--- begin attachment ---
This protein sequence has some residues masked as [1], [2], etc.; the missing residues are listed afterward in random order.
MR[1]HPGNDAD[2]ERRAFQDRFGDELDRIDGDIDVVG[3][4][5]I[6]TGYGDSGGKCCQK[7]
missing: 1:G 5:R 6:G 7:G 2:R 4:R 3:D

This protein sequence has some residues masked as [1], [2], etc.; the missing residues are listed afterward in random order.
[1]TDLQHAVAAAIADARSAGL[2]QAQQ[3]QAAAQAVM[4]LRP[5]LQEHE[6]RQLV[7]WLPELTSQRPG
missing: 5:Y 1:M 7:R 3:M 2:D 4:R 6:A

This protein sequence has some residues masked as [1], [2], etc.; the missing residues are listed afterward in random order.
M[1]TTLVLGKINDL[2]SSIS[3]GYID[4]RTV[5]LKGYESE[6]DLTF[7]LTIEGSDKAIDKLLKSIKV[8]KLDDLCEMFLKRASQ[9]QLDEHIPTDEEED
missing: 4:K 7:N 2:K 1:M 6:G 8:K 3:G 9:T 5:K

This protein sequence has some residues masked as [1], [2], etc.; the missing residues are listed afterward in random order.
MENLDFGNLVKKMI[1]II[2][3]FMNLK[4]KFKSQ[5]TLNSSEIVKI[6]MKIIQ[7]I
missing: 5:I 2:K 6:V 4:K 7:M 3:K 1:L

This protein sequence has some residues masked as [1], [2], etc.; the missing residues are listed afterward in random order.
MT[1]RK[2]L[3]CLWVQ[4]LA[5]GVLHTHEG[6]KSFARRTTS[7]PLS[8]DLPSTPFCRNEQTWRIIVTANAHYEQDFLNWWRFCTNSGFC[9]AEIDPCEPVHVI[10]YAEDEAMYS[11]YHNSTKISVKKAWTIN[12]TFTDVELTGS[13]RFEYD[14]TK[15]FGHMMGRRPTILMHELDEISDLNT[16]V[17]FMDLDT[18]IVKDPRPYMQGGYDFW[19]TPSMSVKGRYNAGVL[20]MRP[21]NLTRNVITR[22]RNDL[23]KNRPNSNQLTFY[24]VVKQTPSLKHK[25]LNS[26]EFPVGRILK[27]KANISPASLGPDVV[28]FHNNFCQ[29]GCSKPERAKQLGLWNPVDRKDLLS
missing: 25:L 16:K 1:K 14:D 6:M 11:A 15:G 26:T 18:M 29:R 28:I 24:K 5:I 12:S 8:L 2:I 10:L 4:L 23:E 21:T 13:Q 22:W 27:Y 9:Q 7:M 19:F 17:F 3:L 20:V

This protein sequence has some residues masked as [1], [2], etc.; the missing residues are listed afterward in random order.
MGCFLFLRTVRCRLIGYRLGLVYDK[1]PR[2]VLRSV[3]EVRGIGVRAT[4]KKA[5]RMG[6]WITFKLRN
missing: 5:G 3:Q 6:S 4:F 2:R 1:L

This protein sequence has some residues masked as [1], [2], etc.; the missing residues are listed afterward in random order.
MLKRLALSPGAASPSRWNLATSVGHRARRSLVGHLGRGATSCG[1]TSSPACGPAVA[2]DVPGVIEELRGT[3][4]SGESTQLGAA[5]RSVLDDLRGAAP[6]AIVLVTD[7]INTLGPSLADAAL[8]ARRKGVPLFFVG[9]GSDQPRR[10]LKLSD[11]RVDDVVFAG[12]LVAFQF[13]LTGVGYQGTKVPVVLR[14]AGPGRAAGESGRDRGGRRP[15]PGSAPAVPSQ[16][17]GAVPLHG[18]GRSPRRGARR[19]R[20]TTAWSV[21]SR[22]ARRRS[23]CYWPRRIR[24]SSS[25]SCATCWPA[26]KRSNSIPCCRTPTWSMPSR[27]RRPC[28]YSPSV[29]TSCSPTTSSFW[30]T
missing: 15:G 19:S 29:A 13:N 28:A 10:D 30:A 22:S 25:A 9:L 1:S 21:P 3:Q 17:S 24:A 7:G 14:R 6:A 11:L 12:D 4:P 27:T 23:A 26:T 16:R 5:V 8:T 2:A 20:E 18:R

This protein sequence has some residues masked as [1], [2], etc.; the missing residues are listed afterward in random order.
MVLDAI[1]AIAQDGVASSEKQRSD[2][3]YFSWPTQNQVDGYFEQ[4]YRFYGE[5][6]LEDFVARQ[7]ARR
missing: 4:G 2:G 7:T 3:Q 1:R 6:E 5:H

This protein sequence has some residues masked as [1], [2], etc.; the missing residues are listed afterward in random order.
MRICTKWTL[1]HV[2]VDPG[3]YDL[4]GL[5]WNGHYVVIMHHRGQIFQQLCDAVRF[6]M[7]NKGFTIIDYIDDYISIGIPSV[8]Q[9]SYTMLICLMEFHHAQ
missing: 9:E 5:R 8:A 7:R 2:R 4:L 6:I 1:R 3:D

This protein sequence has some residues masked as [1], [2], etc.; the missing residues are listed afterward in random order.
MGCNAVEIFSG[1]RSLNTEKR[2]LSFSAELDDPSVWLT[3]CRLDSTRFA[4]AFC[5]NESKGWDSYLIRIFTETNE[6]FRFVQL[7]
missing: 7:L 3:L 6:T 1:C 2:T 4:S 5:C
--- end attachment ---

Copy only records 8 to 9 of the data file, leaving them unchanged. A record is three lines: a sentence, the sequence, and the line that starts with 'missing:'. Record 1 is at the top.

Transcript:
This protein sequence has some residues masked as [1], [2], etc.; the missing residues are listed afterward in random order.
MVLDAI[1]AIAQDGVASSEKQRSD[2][3]YFSWPTQNQVDGYFEQ[4]YRFYGE[5][6]LEDFVARQ[7]ARR
missing: 4:G 2:G 7:T 3:Q 1:R 6:E 5:H

This protein sequence has some residues masked as [1], [2], etc.; the missing residues are listed afterward in random order.
MRICTKWTL[1]HV[2]VDPG[3]YDL[4]GL[5]WNGHYVVIMHHRGQIFQQLCDAVRF[6]M[7]NKGFTIIDYIDDYISIGIPSV[8]Q[9]SYTMLICLMEFHHAQ
missing: 9:E 5:R 8:A 7:R 2:R 4:L 6:I 1:R 3:D